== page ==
Supported devices (not all Windows Phones will be expandable) will
include a micro-SD card slot, which by Microsoft’s requirements
must be placed under the battery cover (i.e. next to the actual
battery) and not be externally accessible. That’s because this
functionality isn’t designed to be something that is swapped
out, used with a PC, or whatever. Instead, the micro-SD-based
storage will work in tandem with whatever storage is available
inside the device. So let’s say you get a device and it has 8 GB
of storage internally plus an empty micro-SD slot. You could add a
memory card (with 8 to 32 GB of storage) to dramatically expand
the storage (to up to 40 GB).
What you can’t do is swap it out without hard resetting the
device. That’s because the storage on the card and the internal
storage is co-mingled, and the system makes no differentiation.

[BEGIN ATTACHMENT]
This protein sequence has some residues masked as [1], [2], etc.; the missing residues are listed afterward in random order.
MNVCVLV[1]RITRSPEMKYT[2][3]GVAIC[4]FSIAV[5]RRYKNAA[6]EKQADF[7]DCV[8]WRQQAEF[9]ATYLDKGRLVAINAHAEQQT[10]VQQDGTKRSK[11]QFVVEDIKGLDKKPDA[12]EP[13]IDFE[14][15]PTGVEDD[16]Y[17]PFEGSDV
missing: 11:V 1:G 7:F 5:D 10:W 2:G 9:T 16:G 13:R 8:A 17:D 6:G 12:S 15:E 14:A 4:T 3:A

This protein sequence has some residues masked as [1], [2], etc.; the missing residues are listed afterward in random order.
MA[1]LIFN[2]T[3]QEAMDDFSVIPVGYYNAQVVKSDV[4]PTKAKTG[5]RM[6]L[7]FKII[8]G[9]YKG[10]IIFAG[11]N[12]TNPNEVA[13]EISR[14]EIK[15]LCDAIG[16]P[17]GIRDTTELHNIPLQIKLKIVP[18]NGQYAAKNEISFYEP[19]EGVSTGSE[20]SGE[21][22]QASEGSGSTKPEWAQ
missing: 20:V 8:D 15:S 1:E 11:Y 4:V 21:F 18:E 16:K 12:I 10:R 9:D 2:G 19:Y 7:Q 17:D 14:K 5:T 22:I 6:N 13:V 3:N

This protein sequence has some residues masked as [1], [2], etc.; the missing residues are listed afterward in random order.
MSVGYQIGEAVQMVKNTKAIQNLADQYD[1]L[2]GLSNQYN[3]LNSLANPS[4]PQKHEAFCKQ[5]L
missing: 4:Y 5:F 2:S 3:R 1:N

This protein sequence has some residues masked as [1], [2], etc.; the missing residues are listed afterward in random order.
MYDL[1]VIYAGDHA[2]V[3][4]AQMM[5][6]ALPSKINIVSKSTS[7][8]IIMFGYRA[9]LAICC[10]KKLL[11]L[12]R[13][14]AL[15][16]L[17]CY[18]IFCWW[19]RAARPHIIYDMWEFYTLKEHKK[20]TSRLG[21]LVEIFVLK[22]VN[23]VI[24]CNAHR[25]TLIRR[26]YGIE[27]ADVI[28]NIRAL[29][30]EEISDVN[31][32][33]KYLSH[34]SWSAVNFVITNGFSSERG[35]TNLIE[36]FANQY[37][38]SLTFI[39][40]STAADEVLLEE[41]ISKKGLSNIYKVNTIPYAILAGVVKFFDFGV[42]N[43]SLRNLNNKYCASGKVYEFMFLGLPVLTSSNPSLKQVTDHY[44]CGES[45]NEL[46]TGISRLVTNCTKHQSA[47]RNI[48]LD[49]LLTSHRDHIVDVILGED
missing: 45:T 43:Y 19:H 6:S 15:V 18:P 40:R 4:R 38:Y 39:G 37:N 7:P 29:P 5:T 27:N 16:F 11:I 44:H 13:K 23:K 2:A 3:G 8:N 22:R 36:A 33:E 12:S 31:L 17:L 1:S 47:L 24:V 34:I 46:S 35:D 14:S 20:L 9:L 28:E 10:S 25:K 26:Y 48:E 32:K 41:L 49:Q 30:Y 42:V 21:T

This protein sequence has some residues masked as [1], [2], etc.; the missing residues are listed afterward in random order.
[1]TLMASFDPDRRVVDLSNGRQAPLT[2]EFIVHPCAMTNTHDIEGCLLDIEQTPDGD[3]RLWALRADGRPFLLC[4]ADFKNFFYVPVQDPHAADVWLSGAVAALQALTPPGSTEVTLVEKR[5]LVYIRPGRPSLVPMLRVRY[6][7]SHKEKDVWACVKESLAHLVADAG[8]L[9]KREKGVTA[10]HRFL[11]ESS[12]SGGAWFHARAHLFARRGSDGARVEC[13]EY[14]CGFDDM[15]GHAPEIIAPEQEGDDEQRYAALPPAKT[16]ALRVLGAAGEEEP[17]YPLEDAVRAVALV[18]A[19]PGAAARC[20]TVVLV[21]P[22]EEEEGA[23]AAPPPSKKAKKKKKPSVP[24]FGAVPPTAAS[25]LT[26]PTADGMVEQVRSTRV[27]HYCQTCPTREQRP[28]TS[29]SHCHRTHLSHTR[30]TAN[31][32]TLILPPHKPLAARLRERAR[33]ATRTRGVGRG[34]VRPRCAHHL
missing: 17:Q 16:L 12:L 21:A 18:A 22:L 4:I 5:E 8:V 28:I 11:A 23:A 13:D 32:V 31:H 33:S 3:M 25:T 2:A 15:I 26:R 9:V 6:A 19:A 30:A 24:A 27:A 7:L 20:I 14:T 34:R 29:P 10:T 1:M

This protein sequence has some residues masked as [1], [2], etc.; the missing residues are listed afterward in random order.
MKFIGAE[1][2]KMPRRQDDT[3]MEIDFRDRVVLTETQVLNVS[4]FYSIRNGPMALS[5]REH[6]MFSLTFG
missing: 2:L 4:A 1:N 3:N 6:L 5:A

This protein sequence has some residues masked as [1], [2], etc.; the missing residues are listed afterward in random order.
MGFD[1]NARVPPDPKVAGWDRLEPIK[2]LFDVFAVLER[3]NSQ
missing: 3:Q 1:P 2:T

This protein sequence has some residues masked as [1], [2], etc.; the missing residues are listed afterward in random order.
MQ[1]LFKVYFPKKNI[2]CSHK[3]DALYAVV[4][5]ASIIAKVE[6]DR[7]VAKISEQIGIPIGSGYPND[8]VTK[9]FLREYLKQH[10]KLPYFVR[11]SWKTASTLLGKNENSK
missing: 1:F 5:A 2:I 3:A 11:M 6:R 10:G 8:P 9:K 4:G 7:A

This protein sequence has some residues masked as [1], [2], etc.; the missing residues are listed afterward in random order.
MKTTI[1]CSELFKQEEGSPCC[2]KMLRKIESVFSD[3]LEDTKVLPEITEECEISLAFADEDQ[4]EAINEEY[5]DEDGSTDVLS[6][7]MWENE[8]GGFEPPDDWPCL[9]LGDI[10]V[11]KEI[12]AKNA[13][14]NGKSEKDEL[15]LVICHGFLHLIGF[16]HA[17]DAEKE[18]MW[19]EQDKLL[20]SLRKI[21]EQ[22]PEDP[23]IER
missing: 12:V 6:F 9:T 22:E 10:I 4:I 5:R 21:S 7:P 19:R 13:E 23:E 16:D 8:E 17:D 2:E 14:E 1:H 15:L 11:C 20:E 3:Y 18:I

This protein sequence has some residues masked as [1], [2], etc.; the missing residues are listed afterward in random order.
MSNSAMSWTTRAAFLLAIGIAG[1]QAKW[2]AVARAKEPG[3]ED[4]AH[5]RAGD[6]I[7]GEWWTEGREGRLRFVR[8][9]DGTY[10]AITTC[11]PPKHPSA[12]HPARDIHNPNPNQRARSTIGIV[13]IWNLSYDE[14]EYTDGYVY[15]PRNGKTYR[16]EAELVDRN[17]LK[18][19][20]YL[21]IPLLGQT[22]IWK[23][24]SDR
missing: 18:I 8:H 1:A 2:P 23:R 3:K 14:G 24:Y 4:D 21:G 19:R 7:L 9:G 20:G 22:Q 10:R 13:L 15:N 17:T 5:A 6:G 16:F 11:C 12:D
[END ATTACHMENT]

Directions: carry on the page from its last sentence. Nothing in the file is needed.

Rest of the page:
There’s no way to know where something (an app, song, whatever)
is stored, and if you do pop out the card, the phone will
complain. And it won’t be readable on your PC, so you can’t
use it to transfer content in either direction.
At first I thought this sounded like a mistake. Why allow it at all? But if you think about it, it actually does seem like a reasonable compromise. It’s something advanced users can diddle with when they first buy a device, but which regular consumers will never see or need to be concerned with.